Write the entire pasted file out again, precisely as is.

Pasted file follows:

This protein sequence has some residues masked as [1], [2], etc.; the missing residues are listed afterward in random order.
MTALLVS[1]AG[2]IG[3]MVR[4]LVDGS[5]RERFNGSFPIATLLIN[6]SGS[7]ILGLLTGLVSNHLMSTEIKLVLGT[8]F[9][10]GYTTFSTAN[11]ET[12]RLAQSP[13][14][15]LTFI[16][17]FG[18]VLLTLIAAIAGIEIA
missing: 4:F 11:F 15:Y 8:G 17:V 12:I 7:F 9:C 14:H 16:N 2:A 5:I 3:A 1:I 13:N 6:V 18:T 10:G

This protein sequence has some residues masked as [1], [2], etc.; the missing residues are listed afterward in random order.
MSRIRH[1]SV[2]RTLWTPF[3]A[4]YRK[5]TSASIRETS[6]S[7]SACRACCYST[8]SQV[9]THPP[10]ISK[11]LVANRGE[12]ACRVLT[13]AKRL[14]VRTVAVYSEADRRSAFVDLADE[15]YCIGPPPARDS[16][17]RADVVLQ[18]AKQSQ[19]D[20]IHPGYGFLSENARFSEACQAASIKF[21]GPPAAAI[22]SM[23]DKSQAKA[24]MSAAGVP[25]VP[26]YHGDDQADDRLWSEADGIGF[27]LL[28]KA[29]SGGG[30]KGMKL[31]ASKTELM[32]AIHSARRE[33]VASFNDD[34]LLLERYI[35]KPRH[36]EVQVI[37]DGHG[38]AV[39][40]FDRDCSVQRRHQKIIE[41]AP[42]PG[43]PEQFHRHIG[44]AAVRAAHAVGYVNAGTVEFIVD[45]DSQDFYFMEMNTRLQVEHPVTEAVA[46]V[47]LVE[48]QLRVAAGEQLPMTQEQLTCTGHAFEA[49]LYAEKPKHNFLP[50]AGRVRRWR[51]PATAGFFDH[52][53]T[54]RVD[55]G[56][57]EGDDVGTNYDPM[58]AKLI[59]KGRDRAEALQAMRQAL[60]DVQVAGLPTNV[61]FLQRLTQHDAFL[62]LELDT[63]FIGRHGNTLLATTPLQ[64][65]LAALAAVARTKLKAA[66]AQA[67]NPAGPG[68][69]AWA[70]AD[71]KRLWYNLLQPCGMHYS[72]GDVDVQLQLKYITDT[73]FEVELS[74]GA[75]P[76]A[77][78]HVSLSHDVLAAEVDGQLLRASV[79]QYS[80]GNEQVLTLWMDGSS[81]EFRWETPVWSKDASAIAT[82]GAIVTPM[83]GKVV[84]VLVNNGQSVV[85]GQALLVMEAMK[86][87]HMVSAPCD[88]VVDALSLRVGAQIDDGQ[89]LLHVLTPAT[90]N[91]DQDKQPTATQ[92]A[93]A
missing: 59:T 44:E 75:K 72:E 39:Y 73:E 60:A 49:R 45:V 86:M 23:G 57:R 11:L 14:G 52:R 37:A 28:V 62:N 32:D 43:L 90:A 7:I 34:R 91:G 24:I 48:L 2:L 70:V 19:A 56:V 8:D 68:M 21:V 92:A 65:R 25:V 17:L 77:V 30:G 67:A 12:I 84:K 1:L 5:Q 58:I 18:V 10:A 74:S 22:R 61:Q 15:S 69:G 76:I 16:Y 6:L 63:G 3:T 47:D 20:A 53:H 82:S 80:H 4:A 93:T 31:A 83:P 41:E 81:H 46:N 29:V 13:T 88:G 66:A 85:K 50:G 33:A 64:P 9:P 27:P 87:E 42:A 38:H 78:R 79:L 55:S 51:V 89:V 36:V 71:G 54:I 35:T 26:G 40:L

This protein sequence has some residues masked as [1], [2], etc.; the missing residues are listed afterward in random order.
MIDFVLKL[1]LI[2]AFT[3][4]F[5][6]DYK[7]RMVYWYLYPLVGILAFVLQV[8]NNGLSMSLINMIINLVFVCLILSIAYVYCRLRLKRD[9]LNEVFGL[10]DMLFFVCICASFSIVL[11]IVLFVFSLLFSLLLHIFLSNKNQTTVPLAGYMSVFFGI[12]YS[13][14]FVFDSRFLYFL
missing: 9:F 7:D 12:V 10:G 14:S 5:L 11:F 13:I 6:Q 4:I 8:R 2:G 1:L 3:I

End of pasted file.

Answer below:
This protein sequence has some residues masked as [1], [2], etc.; the missing residues are listed afterward in random order.
MTALLVS[1]AG[2]IG[3]MVR[4]LVDGS[5]RERFNGSFPIATLLIN[6]SGS[7]ILGLLTGLVSNHLMSTEIKLVLGT[8]F[9][10]GYTTFSTAN[11]ET[12]RLAQSP[13][14][15]LTFI[16][17]FG[18]VLLTLIAAIAGIEIA
missing: 4:F 11:F 15:Y 8:G 17:V 12:I 7:F 9:C 14:H 16:N 2:A 5:I 3:A 1:I 13:N 6:V 18:T 10:G

This protein sequence has some residues masked as [1], [2], etc.; the missing residues are listed afterward in random order.
MSRIRH[1]SV[2]RTLWTPF[3]A[4]YRK[5]TSASIRETS[6]S[7]SACRACCYST[8]SQV[9]THPP[10]ISK[11]LVANRGE[12]ACRVLT[13]AKRL[14]VRTVAVYSEADRRSAFVDLADE[15]YCIGPPPARDS[16][17]RADVVLQ[18]AKQSQ[19]D[20]IHPGYGFLSENARFSEACQAASIKF[21]GPPAAAI[22]SM[23]DKSQAKA[24]MSAAGVP[25]VP[26]YHGDDQADDRLWSEADGIGF[27]LL[28]KA[29]SGGG[30]KGMKL[31]ASKTELM[32]AIHSARRE[33]VASFNDD[34]LLLERYI[35]KPRH[36]EVQVI[37]DGHG[38]AV[39][40]FDRDCSVQRRHQKIIE[41]AP[42]PG[43]PEQFHRHIG[44]AAVRAAHAVGYVNAGTVEFIVD[45]DSQDFYFMEMNTRLQVEHPVTEAVA[46]V[47]LVE[48]QLRVAAGEQLPMTQEQLTCTGHAFEA[49]LYAEKPKHNFLP[50]AGRVRRWR[51]PATAGFFDH[52][53]T[54]RVD[55]G[56][57]EGDDVGTNYDPM[58]AKLI[59]KGRDRAEALQAMRQAL[60]DVQVAGLPTNV[61]FLQRLTQHDAFL[62]LELDT[63]FIGRHGNTLLATTPLQ[64][65]LAALAAVARTKLKAA[66]AQA[67]NPAGPG[68][69]AWA[70]AD[71]KRLWYNLLQPCGMHYS[72]GDVDVQLQLKYITDT[73]FEVELS[74]GA[75]P[76]A[77][78]HVSLSHDVLAAEVDGQLLRASV[79]QYS[80]GNEQVLTLWMDGSS[81]EFRWETPVWSKDASAIAT[82]GAIVTPM[83]GKVV[84]VLVNNGQSVV[85]GQALLVMEAMK[86][87]HMVSAPCD[88]VVDALSLRVGAQIDDGQ[89]LLHVLTPAT[90]N[91]DQDKQPTATQ[92]A[93]A
missing: 59:T 44:E 75:K 72:E 39:Y 73:E 60:A 49:R 45:V 86:M 23:G 57:R 11:L 14:G 52:R 37:A 28:V 62:N 32:D 43:L 90:A 7:I 34:R 91:G 24:I 48:L 2:L 70:V 19:A 56:V 8:D 68:M 21:V 92:A 65:R 25:V 17:L 77:V 30:G 67:A 12:I 84:K 1:L 5:Q 58:I 18:V 10:A 74:S 22:R 61:Q 15:S 69:G 76:I 16:Y 6:L 63:G 3:T 47:D 20:A 53:H 82:S 80:H 4:A 93:T 31:A 83:P 41:E 81:H 46:N 29:V 13:T 88:G 66:A 85:K 50:G 33:A 64:P 9:P 27:P 87:E 42:A 38:H 78:R 79:L 55:S 51:V 89:V 36:V 71:G 54:I 35:T 26:G 40:L

This protein sequence has some residues masked as [1], [2], etc.; the missing residues are listed afterward in random order.
MIDFVLKL[1]LI[2]AFT[3][4]F[5][6]DYK[7]RMVYWYLYPLVGILAFVLQV[8]NNGLSMSLINMIINLVFVCLILSIAYVYCRLRLKRD[9]LNEVFGL[10]DMLFFVCICASFSIVL[11]IVLFVFSLLFSLLLHIFLSNKNQTTVPLAGYMSVFFGI[12]YS[13][14]FVFDSRFLYFL
missing: 9:F 7:D 12:V 10:G 14:S 5:L 11:F 13:I 6:Q 4:I 8:R 2:G 1:L 3:I